KEY TAKEAWAY: CX leaders are adopting digital CX platforms that unite all their communication channels from live chat to email to SMS to IVR, so they can get a 360-degree view of their customers’ needs. The difference with Airkit is you can orchestrate digital experiences that preserve session state and flow uninterrupted across channels without losing context – down to the keystroke.

Trend 5
Lackluster digital service can do more harm than good.

Let’s say a company’s digital offerings were not up to par with customer expectations. After wrestling with live chat or another online experience that didn’t meet their needs, customers will still default to calling customer support. 83% of survey respondents still engage with customer service over the phone.

Between 20-33% of consumers rated their provider’s digital service offerings from “needing improvement” to “horrible.” That means there’s major room for improvement in the CX space.

Additionally, 64% of consumers reported that they were unable to get help or solve their problems through customer service. Given the influx of call volume and long wait times at call centers, customers shouldn’t be forced to speak to a live agent, especially when they are already comfortable with digital self-service options. 55% of consumers said that they are familiar with real-time order updates and 40% are familiar with self-service appointment scheduling.

KEY TAKEAWAY: The lesson here is that having more channels (app, chat, text) available for customer service isn’t enough. You need to make relevant answers and self-service available on these new channels, or you’re really just adding friction to what will eventually be another call center interaction.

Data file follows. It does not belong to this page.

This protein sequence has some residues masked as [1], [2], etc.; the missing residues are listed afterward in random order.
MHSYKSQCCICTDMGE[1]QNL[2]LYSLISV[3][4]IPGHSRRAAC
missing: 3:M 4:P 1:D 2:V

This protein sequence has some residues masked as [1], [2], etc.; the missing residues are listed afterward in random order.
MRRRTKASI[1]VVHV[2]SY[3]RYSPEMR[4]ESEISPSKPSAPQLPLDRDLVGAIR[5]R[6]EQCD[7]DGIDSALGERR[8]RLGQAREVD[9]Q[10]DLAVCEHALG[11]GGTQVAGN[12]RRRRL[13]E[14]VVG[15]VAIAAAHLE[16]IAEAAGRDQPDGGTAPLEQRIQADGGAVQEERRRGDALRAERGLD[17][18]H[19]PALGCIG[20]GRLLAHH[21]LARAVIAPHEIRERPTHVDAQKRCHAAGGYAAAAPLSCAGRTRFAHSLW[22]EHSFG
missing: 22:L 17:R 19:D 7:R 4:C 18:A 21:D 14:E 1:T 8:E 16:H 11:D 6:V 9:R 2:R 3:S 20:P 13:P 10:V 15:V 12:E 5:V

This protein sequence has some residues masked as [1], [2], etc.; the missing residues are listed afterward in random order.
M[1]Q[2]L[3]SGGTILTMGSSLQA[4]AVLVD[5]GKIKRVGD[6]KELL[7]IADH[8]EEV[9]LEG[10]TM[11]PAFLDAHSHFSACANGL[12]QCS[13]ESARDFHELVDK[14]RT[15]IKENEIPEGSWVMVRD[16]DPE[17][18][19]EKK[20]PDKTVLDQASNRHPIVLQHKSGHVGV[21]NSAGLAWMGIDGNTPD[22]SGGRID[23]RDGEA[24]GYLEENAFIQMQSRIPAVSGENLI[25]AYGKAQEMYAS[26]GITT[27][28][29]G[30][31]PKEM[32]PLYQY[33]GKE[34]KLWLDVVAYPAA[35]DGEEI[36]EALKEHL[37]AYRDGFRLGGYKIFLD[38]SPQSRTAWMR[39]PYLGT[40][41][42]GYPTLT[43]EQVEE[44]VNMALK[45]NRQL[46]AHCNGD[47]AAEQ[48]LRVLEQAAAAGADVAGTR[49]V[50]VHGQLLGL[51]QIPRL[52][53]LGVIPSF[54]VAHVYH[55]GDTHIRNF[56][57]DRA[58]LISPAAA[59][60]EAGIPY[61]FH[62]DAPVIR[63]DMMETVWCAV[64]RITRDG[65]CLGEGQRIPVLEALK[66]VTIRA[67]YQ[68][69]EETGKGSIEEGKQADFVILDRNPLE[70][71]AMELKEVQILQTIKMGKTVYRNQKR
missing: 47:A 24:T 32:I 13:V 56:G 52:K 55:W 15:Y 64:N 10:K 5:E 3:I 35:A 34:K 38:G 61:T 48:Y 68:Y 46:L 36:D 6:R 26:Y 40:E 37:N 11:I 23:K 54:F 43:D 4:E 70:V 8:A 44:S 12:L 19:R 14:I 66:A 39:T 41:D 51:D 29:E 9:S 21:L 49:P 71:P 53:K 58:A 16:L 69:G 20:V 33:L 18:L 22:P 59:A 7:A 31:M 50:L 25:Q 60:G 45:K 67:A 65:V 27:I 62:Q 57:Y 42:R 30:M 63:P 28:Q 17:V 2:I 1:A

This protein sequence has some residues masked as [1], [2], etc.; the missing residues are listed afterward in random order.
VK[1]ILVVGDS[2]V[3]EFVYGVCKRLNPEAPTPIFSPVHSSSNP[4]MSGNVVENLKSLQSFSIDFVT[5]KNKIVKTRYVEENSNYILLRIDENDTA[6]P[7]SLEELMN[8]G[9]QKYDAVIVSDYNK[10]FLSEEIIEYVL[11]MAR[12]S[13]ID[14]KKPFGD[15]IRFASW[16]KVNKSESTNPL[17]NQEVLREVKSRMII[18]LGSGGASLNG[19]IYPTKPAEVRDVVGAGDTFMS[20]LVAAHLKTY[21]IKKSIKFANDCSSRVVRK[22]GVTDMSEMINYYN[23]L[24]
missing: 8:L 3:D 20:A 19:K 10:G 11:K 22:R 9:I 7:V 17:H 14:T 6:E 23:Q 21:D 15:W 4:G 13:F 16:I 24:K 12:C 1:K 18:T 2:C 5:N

Trend 6
You should be automating order updates.

Your support team and contact center staff field one type of customer request more than any other — order updates. In our survey, nearly half of survey respondents said their most common customer service need was to request an update on an order they had made or report an issue with that order.

Sending routine order update requests to your call center is both costly and inefficient. A customer shouldn’t have to wait on hold for information that’s already ready to be sourced directly from your CRM or backend tracking systems.

KEY TAKEAWAY: Using a digital CX platform like Airkit, you can connect self-service experiences to your CRM and backend systems, giving customers the ability to access the order information they’re after at any time. Now, when a customer calls support to request an order update, they can opt to be sent an SMS with a link to a web-based self-service experience in which they can enter their order number and check on its status instantly.

Recommendations for Action